Booker's work has layers and layers of meaning loaded with social concerns throughout. The sculptures which were created with the tires are said to address African American identity. The black tires symbolize the strength of African American identity while the color nuances are meant to evoke the complexities of the black humans application.[9] "The varying pigments ranging from blue-black, deep grey and brown, sometimes stamped with blue or red as well as textures- matte, smooth, glossy, cracked, game encrusted represent the range of African American skin tones."[7] "Salvaging such defiant beauty from scraps of resilient black, rubber [provides] a compelling metaphor of African American survival in the modern world."[10]

Her current work presents a level of acknowledgment to her African heritage and its influential artwork. The tread pattern of the tires in her work represent the scarification and body painting which was once and still is present in particular African cultures. As in a piece from 1994 a mask which was "untitled" "similar to Picasso, Booker appears to draw from distorted facial features of West African Tribal marks is a less quotation of formal images and a greater assertion of African American identity and aesthetic lineage."[11] Tread patterns and repetitive geometric shapes throughout Booker's work are reminiscent of traditional African textiles. "Overall the tires characterize, symbolize, and or signify a toughness, linked to the will of the African diaspora for continued survival .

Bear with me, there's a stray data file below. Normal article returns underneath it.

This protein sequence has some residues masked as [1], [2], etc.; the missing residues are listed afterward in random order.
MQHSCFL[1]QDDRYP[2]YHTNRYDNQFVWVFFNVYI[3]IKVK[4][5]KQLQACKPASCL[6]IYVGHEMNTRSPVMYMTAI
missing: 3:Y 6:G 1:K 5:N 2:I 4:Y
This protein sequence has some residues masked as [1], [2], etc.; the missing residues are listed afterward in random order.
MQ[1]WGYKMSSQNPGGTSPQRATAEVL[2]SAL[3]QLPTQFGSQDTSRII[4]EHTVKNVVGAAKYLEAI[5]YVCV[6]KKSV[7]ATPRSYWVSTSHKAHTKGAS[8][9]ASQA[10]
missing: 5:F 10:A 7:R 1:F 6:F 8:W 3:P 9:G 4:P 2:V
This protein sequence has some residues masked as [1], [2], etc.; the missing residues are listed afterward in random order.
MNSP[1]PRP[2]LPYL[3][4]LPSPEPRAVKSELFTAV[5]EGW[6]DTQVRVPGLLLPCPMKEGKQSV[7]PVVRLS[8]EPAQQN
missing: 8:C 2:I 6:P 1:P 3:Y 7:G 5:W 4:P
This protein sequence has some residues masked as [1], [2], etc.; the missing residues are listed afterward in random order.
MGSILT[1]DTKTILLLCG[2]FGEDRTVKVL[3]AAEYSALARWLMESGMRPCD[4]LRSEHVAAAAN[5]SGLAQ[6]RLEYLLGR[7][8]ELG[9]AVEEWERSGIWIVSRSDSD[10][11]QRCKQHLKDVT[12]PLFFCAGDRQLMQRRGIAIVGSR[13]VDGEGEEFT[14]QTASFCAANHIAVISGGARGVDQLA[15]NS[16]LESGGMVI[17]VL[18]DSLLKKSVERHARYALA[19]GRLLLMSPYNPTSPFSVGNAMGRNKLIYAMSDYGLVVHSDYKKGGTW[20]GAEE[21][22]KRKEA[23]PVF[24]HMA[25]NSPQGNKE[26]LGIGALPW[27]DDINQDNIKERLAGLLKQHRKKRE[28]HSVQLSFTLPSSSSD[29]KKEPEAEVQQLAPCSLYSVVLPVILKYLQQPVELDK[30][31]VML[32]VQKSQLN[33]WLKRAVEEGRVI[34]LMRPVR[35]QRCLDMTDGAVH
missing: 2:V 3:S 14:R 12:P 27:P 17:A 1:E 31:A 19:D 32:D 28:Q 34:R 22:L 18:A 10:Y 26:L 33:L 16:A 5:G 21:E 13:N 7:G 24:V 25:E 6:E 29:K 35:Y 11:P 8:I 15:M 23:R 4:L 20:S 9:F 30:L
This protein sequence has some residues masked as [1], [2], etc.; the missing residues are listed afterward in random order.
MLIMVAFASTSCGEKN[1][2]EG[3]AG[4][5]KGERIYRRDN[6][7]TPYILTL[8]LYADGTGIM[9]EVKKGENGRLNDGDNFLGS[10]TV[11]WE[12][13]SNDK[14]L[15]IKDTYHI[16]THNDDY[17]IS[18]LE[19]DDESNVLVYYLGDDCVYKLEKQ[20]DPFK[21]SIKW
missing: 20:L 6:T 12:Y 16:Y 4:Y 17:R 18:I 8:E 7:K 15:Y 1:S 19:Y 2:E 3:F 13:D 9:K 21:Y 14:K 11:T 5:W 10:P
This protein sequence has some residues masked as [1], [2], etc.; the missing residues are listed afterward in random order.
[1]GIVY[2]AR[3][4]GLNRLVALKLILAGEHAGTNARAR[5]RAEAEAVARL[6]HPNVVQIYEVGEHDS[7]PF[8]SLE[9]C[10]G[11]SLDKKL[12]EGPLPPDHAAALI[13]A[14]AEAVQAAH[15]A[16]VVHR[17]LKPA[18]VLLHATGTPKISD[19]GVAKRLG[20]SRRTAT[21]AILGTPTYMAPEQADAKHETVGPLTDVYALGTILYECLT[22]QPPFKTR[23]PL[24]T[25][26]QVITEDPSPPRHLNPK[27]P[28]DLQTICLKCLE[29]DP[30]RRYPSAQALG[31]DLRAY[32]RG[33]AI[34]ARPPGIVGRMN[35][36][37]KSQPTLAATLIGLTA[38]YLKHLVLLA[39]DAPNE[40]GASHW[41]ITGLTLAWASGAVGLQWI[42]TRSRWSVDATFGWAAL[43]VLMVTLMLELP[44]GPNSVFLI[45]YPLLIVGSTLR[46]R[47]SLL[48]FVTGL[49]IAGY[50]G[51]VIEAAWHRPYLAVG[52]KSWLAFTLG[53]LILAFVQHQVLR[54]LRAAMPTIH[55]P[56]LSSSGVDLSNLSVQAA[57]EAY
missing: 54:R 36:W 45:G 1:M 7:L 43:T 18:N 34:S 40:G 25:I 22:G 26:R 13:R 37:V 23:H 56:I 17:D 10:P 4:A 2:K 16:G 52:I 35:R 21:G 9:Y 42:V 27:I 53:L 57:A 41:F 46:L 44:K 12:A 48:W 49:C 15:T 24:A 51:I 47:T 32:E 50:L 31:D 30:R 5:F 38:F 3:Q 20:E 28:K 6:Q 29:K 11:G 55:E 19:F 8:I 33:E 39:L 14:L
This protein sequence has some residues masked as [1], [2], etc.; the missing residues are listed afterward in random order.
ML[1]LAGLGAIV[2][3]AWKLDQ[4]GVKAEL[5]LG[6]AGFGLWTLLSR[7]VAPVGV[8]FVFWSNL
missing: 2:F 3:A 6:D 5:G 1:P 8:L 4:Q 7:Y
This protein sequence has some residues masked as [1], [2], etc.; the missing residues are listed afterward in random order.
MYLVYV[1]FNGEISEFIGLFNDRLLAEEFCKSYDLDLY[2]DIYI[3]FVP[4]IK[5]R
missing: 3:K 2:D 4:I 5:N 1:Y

Although the representation of African American identity seems very prominent throughout Booker's work it is by no means her sole concern. "Booker's work calls attention to slavery, industrial revolution, working class, factory labor and even addresses the qualities of rubber."[7] Booker's "Echoes in Black" from the 2000 Whitney Biennial deals with scarification both emotional and physical that people go through in life through class, race, and labor. As for her piece "No More Milk and Cookies" from 2003, this work "questions our commercially driven society and what happens when consumption is prohibited."[12] Her 2001 piece "Wench (Wrench) III" is a surrealistic sculpture which subverts a very masculine mechanic's wrench into a feminine feather boa. The piece "Spirit Hunter" is reminiscent of images of life and death as well as a feminist approach to birth and sexuality.[13] Booker's concerns throughout her work are culturally diverse in regards to mankind and her explorations into the endeavors of the human race allow for her a better understanding of situations than perhaps an ordinary person might endure.